5 Ways to Prevent Groupthink from Damaging Your Values
A recent strategy+business article caught my attention: When Cultural Values Lead to Groupthink, the Company Loses. At first, I thought the authors of this article were arguing for the use of values to address specific societal issues. But then I realized they were addressing a serious – and growing – trend in business.
Let’s first be clear on what’s meant by the term groupthink.
Groupthink is defined as the practice of thinking or making decisions as a group in a way that discourages creativity or individual responsibility. It’s a form of deceptive organizational communication that makes it difficult to adopt values in a fully authentic way.
This is more than simply a negative concept. It has the potential to create very damaging outcomes for any type of organization.
I have personally witnessed this in action, sitting in meetings at client offices, more often in larger companies. I’ve watched smart, talented people openly say one thing, knowing they don’t agree with it, and working behind the scene against it.
Simply stated: groupthink promotes dishonesty.
Imagine a scenario where some employees at a company smile and zealously proclaim the company’s core values, but never take action to support them or consider them in their decision-making, or worse, they quietly work against them. On the one hand, these employees are trying to demonstrate to others that they are team players. On the other hand, they clearly possess reservations about the values and may even feel they’re not good or right, and have no intention to ever support them.
This is what happens when groupthink takes hold. It’s worse than being insincere. It’s downright deceitful.
Examples of Groupthink in Action
The concern over groupthink is not limited to broad societal and moral issues, such as viewpoints about same-sex marriage, immigration, global warming, etc. (which are often associated with values). Groupthink can also negatively impact the power of differentiating values that were purposefully selected to make a strategic difference and create competitive advantage.
For example, the authors of the S+B article suggest seemingly safe values such as “courage” and “excellence” are also susceptible to groupthink. They suggest the value of courage could dishearten people who prize temperance and stability. And the pursuit of excellence could be seen as encouraging perfectionism, which might hinder employees’ nimbleness and agility.
Another example highlighted was the value of “customer-centricity”. Here the authors suggest employees might enthusiastically talk about how much they care about customers, yet privately they might feel this could compromise product R&D or they doubt whether the company can actually master it. The consequence of groupthink means members of the team never raise their concerns or challenge their leaders about potentially distressing issues.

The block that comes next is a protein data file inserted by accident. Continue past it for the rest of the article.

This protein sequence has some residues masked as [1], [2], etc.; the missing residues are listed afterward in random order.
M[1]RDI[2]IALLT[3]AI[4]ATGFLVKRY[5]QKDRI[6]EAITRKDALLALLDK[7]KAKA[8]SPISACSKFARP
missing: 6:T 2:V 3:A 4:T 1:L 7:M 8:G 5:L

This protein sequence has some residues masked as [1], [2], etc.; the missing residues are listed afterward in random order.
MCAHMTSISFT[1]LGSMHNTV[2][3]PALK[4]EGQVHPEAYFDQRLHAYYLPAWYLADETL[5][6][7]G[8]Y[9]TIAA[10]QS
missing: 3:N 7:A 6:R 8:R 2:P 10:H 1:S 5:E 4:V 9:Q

Bottom line: The damaging result of groupthink leads to reduced commitment and the erosion of trust. In addition, the very benefits expected from having differentiating values are lost.
5 Ways to Prevent Groupthink
Is it possible to address the negative outcomes associated with groupthink? Thankfully, yes. Here are five ways to address and even prevent groupthink:
- Plan for it. Be proactive and ready to address it when it surfaces or feels like it might surface.
- Seek feedback. Reach out to those who will be impacted by decisions and obtain their feedback. Seek out the subtle issues (no matter how small) and address them openly.
- Encourage debate. As Patrick Lencioni outlines in his book The 5 Dysfunctions of a Team, true commitment from everyone on the team is only created through healthy debate (or conflict). Watch this video to learn more.
- Leverage diversity of thought. Tapping into different thinking styles and personalities ensures a more holistic view of how others think and feel about a topic. It also creates a safe place to discuss issues and concerns.
- Recognize data bias. Instead of relying on data as facts, acknowledge that data and statistics might be biased, such as insiders handpicking data to reassure leaders about decisions already made.
The intent here is not to make everyone happy (that’ll never happen). It’s to ensure all viewpoints and concerns have been heard and addressed. It’s also to identify those that might not be a good fit for the organization. As Jim Collins highlighted in his book Good to Great, it’s important to have the right people on the bus.
A key objective for stated values is to filter out those that don’t belong, and attract those who resonate with them.
So, if you experience someone in your organization showing overzealous enthusiasm about the stated values, or appearing to seek recognition for their support of the values, take some time to have a private conversation with them to ensure they truly support them. Ask some probing questions, listen intently, and seek to understand what they really think. If needed, engage in some healthy debate, take an opposing view, and/or engage others in the conversation to weed out groupthink.
It’s ok to have differing points of view. But it’s not ok to have people being inauthentic.